The Minister for Land Information has asked the Overseas Investment Office (OIO) to review a decision to allow a land purchase by a person connected to Mossack Fonseca, the law firm at the centre of the Panama Papers.
The massive leak of documents from the firm has shown how some of the world's wealthy use offshore firms to evade tax and avoid sanctions.
Following the news of the leak last week, the OIO started to review its approvals and applications to see if any involved Mossack Fonseca and found the 2014 decision.
The minister, Louise Upston, has asked the office to review the application to ensure it was appropriately assessed and that any concerns were properly investigated.
She said, if any were found, she expected the OIO to take appropriate action.
The OIO was continuing to go through its records to see if any other approvals were connected with Mossack Fonseca.
Earlier on Thursday, in Parliament, Labour's Grant Robertson asked what advice the government had received about the application connected to the firm, which he said was to buy sensitive New Zealand land.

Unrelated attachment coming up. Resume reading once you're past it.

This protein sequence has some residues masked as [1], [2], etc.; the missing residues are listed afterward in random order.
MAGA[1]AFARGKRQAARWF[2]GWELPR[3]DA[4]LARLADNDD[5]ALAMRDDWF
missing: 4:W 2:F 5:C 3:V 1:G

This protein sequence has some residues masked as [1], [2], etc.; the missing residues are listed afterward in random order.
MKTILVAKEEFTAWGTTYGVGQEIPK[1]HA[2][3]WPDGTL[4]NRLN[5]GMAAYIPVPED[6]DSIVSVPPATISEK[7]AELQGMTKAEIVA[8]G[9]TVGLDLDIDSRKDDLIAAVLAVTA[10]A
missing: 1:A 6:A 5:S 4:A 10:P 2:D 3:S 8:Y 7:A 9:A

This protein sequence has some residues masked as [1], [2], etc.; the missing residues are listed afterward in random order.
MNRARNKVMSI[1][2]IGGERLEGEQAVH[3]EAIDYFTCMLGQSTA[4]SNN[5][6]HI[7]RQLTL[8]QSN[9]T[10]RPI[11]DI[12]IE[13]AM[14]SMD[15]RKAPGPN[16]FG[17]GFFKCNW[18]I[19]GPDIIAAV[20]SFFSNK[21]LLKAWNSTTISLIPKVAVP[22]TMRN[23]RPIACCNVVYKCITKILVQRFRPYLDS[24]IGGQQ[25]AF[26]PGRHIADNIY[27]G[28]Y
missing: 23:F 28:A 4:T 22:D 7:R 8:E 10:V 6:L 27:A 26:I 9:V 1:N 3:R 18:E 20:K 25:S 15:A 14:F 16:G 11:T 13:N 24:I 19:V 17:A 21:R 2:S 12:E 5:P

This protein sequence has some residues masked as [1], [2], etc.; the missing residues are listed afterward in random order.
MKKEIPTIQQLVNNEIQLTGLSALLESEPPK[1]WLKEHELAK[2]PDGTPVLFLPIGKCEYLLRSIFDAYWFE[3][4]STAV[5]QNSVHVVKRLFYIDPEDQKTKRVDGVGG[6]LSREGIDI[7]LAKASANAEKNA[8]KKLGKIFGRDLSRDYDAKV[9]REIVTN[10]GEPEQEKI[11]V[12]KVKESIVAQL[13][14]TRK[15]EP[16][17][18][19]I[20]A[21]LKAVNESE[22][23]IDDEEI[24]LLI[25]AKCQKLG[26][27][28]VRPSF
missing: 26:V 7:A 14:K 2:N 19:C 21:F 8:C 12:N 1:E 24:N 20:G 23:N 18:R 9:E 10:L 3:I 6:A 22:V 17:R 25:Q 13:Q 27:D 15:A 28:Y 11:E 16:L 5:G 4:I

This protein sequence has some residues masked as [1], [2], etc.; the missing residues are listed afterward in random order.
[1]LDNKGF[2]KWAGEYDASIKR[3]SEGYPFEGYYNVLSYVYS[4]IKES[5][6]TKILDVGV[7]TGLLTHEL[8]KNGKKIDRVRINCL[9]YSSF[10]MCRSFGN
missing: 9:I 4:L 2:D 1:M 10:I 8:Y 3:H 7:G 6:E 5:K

Finance Minister Bill English said the government was certainly aware of the transaction, but it was not in a position where it could direct the OIO in its investigations.
But he said he would expect the OIO to investigate any questions of good character.
Mr Robertson asked which country did the OIO came from, given the prime minister was aware of the application.
Mr English replied that he did not know.
It was also unclear exactly what Mossack Fonseca's involvement was and what company made the application.
Mr English told Checkpoint with John Campbell that any application would have to go through a thorough and complex process.
"All we know about [Mossack Fonseca] is that it has got people involved in tax issues. That doesn't necessarily mean that the client they have or the person who came and bought the asset wouldn't pass the test.
"That's got to be dealt with under our law and it has to be dealt with fairly and reasonably because it is subject to judicial oversight."
Mr Robertson said the government must show some urgency and, at the very least, demand regular Cabinet briefings on the status of the application.
"That Mossack Fonseca is involved in an application to buy sensitive New Zealand land will be a concern to every New Zealander and, if successful, could further undermine our reputation."